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the spine ; the power is at the sternum-virtually the opposite end of the rib; and the resistance to be overcome lies between the two.

(c) The rising of the body upon the toes, in standing on tiptoe, and in the first stage of making a step forwards. (Fig. 49, II.)

Here the fulcrum is the ground on which the toes rest; the power is applied by the muscles of the calf to the heel (Fig. 2, I.); the resistance is so much of the weight of the body as is borne by the ankle-joint of the foot, which of course lies between the heel and the toes.

9. Three examples of levers of the third order are

(a) The spine, head, and pelvis, considered as a rigid bar, which has to be kept erect upon the hip-joints. (Fig. 2.)

Here the fulcrum lies in the hip-joints; the weight is at the centre of gravity of the head and trunk, high above the fulcrum ; the power is supplied by the extensor, or flexor, muscles of the thigh, and acts upon points comparatively close to the fulcrum. (Figs. 2, 2, and II.)

(6) Flexion of the forearm upon the arm by the biceps muscle, when a weight is held in the hand.

In this case, the weight being in the hand and the fulcrum at the elbow-joint, the power is applied at the point of attachment of the tendon of the biceps, close to the latter. (Fig. 48.)

(c) Extension of the leg on the thigh at the knee-joint.

Here the fulcrum is the knee-joint ; the weight is at the centre of gravity of the leg and foot, somewhere between the knee and the foot; the power is applied by the muscles in front of the thigh (Fig. 2, 2) through the ligament of the knee-cap, or putella, to the tibia, close to the kneejoint.

10. In studying the mechanism of the body, it is very important to recollect that one and the same part of the body may represent each of the three kinds of levers, according to circumstances. Thus it has been seen that the foot may, under some circumstances, represent a lever of the first, in others, of the second order. But it may become a lever of the third order, as when one dances a weight resting upon the toes, up and down, by moving only the foot. In this case, the fulcrum is at the anklejoint, the weight is at the toes, and the power is furnished by the extensor muscles at the front of the leg (Fig. 2, 1), which are inserted between the fulcrum and the weight. (Fig. 49, III.)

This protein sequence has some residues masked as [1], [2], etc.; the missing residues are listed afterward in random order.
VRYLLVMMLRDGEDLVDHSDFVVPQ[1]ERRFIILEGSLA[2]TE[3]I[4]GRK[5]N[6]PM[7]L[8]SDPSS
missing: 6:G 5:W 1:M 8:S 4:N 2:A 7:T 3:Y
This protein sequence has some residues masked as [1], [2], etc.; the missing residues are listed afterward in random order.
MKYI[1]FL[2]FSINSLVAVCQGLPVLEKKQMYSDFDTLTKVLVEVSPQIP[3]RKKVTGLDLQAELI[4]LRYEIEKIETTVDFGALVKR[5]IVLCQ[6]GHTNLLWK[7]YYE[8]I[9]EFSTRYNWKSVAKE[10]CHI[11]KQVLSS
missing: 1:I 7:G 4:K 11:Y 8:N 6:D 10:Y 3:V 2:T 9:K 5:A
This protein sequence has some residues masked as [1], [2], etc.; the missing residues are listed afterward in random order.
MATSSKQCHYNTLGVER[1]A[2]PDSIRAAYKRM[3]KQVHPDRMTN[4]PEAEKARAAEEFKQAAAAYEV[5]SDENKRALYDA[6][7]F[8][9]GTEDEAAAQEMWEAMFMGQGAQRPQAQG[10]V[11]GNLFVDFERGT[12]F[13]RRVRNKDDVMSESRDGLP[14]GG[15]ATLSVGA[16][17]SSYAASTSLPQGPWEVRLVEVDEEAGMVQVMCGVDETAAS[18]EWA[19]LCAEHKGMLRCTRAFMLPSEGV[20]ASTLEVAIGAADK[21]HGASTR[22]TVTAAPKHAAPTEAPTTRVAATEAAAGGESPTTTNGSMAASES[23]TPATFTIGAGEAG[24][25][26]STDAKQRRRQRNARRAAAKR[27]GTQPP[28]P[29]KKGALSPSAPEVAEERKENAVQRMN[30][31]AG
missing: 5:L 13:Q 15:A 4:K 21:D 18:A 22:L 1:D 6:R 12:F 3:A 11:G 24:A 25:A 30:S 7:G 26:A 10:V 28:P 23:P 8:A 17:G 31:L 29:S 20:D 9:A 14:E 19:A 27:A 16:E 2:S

11. It is very important that the levers of the body should not slip, or work unevenly, when their movements are extensive, and to this end they are connected together in such a manner as to form strong and definitely arranged joints or articulations.

Joints may be classified into imperfect and perfect.

(a) Imperfect joints are those in which the conjoined levers (bones or cartilages) present no smooth surfaces, capable of rotatory motion, to one another, but are connected by continuous cartilages, or ligaments, and have only so much mobility as is permitted by the flexibility of the joining substance.

Examples of such joints as these are to be met with in the vertebral column- the flat surfaces of the bodies of the vertebræ, being connected together by thick plates of very elastic fibro-cartilage, which confer upon the whole column considerable play and springiness, and yet prevent any great amount of motion between the several vertebræ. In the pelvis (see Plate, Fig. VI.), the pubic bones are united to each other in front, and the iliac bones to the sacrum behind, by fibrous or cartilaginous tissue, which allows of only a slight play, and so gives the pelvis a little more elasticity than it would have if it were all one bone.

(6) In all perfect joints, the opposed bony surfaces which move upon one another are covered with cartilage, and between them is placed a sort of sac, which lines these cartilages, and, to a certain extent, forms the side walls of the joint ; and which, secreting a small quantity of viscid, lubricating fluid-the synoviais called a synovial membrane.

12. The opposed surfaces of these articular cartilages, as they are called, may be spheroidal, cylindrical, or pulley-shaped ; and the convexities of the one answer, more or less completely, to the concavities of the other.

Sometimes, the two articular cartilages do not come directly into contact, but are separated by independent plates of cartilage, which are termed inter-articular. The opposite faces of these inter-articular cartilages are fitted to receive the faces of the proper articular cartilages.